I’m into Squares

AQuilt_croppeddvanced quilters will have to refrain from laughing at my puny quilting efforts. Those who want to learn basic quilting, read on. Especially if you’re an experienced garment sewer like I am, eager to expand your horizons into new prints, colors and techniques. Here’s the story of my latest simple quilt.

I have been dutifully trying to use cottons from my acquired stash. It seems to me, though, that to finish projects one has to acquire yet more fabrics because you don’t have just the right patterns, stripes or solids in quantity. This time, I put out a plea to my local recycling Web site: Did anyone have fabric they were not using, so I could “finish up” projects or make lap quilts for charity? Why, yes they did. And they would be more than happy to have me pick it up from their porches or homes. In large bins. All of the fabrics you see in the pictured sample are the result. The bluish-looking solid is actually a spruce green. The red is a floral, the cream is a leafy lattice, and there’s a floral element to the dark green striped fabric. Despite the flora, and no holiday element whatsoever, my quilt looks like Christmas. Which makes it less useful, I’m afraid, as a lap quilt or to give away. I’m less enthused about it myself, in the early summertime, though the colors are lovely.

The real simplicity to this project is the squares. It’s impossible to miss if you’re a really creative quilter. My quilt has only squares! I use a “strip” quilting method, and over time I’ve perfected the quarter-inch (1/4″) seam allowance so that in the sample above, the corners match beautifully. Though I’ve read many techniques for creating triangles, especially ones that won’t distort on the bias, I’ve never tried to cut or sew triangles! There–it’s out now! I can’t be frightened of the technique, which is well explained, but I do fear combining colors and prints. After all, a triangle meets up with another triangle, and each should complement the other somehow. But soon, soon I hope to try a whole bunch of triangles. And maybe some off-set columns (strips). You see, I have a lot of fabric to practice with!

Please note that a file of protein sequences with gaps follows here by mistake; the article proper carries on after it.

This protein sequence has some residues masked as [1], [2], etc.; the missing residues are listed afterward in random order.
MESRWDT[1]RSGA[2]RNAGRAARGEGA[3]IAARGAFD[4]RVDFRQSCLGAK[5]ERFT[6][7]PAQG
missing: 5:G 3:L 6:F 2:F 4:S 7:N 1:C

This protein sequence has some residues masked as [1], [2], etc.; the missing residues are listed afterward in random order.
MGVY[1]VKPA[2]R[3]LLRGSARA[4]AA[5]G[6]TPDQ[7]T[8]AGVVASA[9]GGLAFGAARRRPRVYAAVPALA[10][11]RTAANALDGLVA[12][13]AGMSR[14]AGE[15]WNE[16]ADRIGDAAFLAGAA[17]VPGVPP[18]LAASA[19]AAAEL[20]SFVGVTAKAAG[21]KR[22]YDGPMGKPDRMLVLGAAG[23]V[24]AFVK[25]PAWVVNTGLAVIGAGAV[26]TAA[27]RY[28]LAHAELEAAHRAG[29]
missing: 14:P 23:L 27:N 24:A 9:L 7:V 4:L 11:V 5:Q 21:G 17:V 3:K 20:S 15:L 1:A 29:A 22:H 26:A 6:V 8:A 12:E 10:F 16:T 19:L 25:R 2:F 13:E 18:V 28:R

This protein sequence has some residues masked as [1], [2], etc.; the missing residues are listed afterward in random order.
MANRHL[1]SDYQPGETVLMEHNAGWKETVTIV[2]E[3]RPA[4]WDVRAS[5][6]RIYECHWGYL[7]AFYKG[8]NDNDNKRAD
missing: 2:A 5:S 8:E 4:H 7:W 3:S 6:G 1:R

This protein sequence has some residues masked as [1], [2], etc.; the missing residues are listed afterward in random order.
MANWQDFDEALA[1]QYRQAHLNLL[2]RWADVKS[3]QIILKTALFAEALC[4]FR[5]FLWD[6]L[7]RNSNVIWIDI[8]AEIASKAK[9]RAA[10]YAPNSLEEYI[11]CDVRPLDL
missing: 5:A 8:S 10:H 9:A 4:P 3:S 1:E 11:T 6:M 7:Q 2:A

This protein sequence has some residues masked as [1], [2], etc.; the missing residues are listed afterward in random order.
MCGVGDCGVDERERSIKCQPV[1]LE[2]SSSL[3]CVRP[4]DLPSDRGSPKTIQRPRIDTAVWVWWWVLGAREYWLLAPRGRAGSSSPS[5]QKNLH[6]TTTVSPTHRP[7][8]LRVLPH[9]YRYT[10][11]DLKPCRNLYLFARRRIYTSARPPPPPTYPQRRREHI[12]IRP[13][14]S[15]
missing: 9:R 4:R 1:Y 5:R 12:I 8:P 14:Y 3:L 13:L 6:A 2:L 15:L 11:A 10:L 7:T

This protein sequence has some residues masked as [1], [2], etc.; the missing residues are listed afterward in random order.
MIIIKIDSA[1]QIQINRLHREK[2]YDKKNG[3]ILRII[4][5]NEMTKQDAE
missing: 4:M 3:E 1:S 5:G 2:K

PatternReview.com comes of age

SoundStitches spring sewingPatternReview.com has really grown up. PatternReview is the online exchange of information about sewing, most well-known for its reviews of mass-market sewing patterns. Do you remember the odd pink/peach and brown interface of yore? Perhaps you’ve forgotten, since only members can use many of the functions. The site has evolved to an all-white background. The spacing, organization and swirly bullets are all still outdated and quirky–and the About page is hidden in the footer–but it’s easy to click an interesting image from the Patterns page and begin your browsing that way. I recently searched for reviews on pressing irons, since my Rowenta crashed from the ironing board to the floor (thanks, kitty). There is no category for irons, so I searched the discussion forums.

I was delighted to meet Deepika Prakash several years ago at a sewing conference, at the beginning of home sewing stardom, and glad to see in my recent visits to PatternReview.com that sewers still find the site relevant and useful. I often look to the site to see if a pattern looks good on others with my body type, and whether the instructions provided with the pattern make sense to those with about the same sewing experience as me. Maybe I’ll see you soon in my search for a pretty spring dress pattern on Pattern Review!

What a Tutu

soundstitches sewing blog oregon ballet theatreYou know what you’re working on, and how the hours pile up. Check out this bit of effort — making tutus for the Oregon Ballet Theater’s production of Yuri Possokhov’s Raymonda. (That’s okay, I never heard of it either.) Each tutu, they say, takes 80 hours to construct! My favorites are photos 13 (below) and 17 (on Web site).

What are you working on? I’m off to a sewing retreat soon, so what I’ll be working on is… packing!

Oregon Ballet Theatre makes tutus for Raymonda

SoundStitches sewing blog tutus detail

Watching is Not Sewing

o-SOCIAL-TV-facebookHere’s a new stat: